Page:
The bus carried children on their way to school, much like it did every school-day morning, but this time, it didn’t bring all the kids to school safely. After hitting a wrecker that had suddenly slowed, the bus careened out of control immediately leaving the highway and into the river swollen with rain and snow melt. The current was swift and the river deep immediately pulling the bus under and down the river. It took divers two days to find the bus and 69 days to bring the children out of the water and back to their parents.

The accident was truly unfortunate. It came about not by poor driving or failed equipment. It was just something that happens routinely on busy highways: drivers slowing quickly to avoid the person in front of them. The difference here was that the impact threw the bus to the side into an unusually swollen and swift river. No one was charged and no one was blamed for the accident. But like many tragedies, changes were made and many say a lot of good came of it.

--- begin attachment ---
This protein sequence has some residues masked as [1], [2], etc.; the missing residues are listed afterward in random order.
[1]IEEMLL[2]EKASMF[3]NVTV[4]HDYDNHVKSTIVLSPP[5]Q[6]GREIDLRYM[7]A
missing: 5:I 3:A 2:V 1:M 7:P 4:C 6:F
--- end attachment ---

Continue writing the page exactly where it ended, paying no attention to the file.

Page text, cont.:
Today a memorial stands along the highway at the spot of the crash. Twenty six students and the driver remembered for the terrible events of that day. Another reminder is the existence of the Kentucky’s Rescue Squads. On that day, there were none in the county or even the whole state of Kentucky, and today there are Rescue Squads that service every one of Kentucky’s 120 counties.

The Kentucky legislature wasted no time establishing a rescue squad passing legislation forming the state’s first less than 30 days after the date of the incident and signed by the governor literally on the back of one of the volunteers at the site. The rescues efforts would continue for over 30 days after the formation of the squad.

One of the survivors spoke about the good that came from the tragedy. “Because of the 26 children and the driver—and the 22 who made it out and had to live with that the rest of their lives—look at how many lives have been saved.”

Image Credit: Kentucky National Guard Public Affairs Office –, CC BY 2.0, Link

#2 Yuba High School Bus Crash 1976